Tag Archives: MiLB

Creative Names – The Fort Wayne TinCaps

Greetings readers,

In honor of clinching the last playoff spot of the Midwest League, let’s talk about the Fort Wayne TinCaps.

While Fort Wayne has had the same team since 1993, the TinCaps were born prior to the 2009 season. The name is based on Johnny Appleseed, who is buried within the area. Along with a new name, the TinCaps also got a new ballpark to play in downtown called Parkview Field (named after a healthcare institution.)

The history is a treat to read, as the team we now know started as the Kenosha Twins. The Midwest League created a rule where all parks had to be updated before the start of the 1994 season. When the owners discovered that the area had little to no interest in the K-Twins, the team was shopping for a new home. The former Twins team moved and started playing as the Fort Wayne Wizards in 1993, at brand-new Memorial Stadium.

Keep in mind, the Wizards were still part of the Minnesota Twins system. They would switch to the San Diego Padres farm system following the 1998 season. There would also be a redesigning of logos in 1999, as the current set of logos and the mascot Wayne the Wizard was replaced by Dinger the Dragon. You can catch a look at the progress of those logos here. There’s also an interesting story about the guy that was Wayne the Wizard on this site. As an additional tidbit on how the jerseys looked in 1993, give this picture a look.

While a couple teams out there hold the nickname of Wizards, it’s a creative name for the TinCaps. The colors, which were green and blue during the Dinger Days, are red, brown, and green. The apple is also said to be of good luck, according to the team’s website.

While there was nothing technically wrong with the Wizards name, it’s a bit more creative and close to home with the legend of Johnny Appleseed. It’s also an attempt to revitalize downtown Fort Wayne, with the new ballpark and new look.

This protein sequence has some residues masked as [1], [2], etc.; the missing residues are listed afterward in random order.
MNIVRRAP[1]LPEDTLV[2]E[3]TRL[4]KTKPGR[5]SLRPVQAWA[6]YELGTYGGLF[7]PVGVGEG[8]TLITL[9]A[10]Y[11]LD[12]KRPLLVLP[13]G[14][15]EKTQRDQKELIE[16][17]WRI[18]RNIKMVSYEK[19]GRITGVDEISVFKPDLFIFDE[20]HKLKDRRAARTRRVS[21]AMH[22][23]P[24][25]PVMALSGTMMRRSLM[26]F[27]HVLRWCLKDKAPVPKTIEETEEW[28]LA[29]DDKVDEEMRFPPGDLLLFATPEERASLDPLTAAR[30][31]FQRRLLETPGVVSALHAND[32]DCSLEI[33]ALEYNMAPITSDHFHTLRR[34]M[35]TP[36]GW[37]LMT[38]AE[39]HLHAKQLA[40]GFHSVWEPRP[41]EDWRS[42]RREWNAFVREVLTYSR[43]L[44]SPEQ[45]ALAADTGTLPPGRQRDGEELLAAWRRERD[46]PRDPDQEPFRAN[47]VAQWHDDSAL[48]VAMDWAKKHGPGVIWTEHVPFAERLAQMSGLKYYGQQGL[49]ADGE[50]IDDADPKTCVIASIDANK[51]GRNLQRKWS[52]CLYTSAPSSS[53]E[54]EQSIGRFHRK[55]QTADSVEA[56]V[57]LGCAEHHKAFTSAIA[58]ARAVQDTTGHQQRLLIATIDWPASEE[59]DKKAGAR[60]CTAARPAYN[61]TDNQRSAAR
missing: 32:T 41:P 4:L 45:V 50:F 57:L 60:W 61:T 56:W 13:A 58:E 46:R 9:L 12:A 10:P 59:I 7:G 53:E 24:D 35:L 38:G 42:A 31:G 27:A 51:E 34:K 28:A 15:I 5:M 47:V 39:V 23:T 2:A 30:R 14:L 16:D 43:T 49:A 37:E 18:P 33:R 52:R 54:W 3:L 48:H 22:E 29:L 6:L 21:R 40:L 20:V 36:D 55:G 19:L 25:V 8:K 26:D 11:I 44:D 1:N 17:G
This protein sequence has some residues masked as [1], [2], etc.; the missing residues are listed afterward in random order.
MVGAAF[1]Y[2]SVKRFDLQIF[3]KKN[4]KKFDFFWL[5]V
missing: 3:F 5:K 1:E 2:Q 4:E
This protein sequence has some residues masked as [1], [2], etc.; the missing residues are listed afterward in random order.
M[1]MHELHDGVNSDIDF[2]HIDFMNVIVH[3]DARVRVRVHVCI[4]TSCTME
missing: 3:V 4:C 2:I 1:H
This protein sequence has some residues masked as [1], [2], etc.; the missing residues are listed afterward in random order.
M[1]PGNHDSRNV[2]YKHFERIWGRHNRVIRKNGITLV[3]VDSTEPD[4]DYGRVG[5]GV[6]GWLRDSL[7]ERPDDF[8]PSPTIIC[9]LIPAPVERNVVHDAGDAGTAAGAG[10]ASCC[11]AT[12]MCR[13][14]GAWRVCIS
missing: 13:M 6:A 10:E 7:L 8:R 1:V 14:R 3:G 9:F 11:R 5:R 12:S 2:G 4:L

There’s a ton of baseball history, including 15 years with the Wizards and many more years to come with the TinCaps.

Sources of information from the TinCaps website, checkoutmycards.com, and Baseball in Fort Wayne’s website.

Until next time,


Creative Names – The Vancouver/West Michigan Whitecaps

Greetings readers,

Today’s Creative Names will deal with two teams that share a nickname. Enter the Whitecaps.

One team is part of the Detroit Tigers’ farm system (and has been since 1997.) The other plays in the MLS. One has been around since 1994, while the other is just starting up. One is known for having a gigantic burger worth 4,800 calories on their menu and shares a corporation name in their ballpark name with the Toledo Mud Hens and fellow Midwest League foe Dayton.

The West Michigan Whitecaps started playing in 1994, after the Madison Muskies moved in 1993. The team has been in the same ballpark since the team’s birth. Once called the Old Kent Park, the stadium name was changed in 2002 to Fifth Third Ballpark when the company bought the Old Kent Bank. Fifth Third also owns two other baseball parks in Toledo and Dayton, as well as a college basketball arena in Cincinnati. There is also the Fifth Third Burger, which weighs in at four pounds and 4,800 calories. It was featured on an episode of “Man vs. Food.”

The actual name comes from two sources: one from the history of baseball within the Grand Rapids area and the other from the proximity of the Grand River and Lake Michigan. The actual history of baseball for the area actually started in 1980 when a columnist questioned why can’t baseball work there where it does in Evansville, Indiana (Detroit’s Triple-A franchise was there at the time.) The history is very interesting, so give it a look-through here.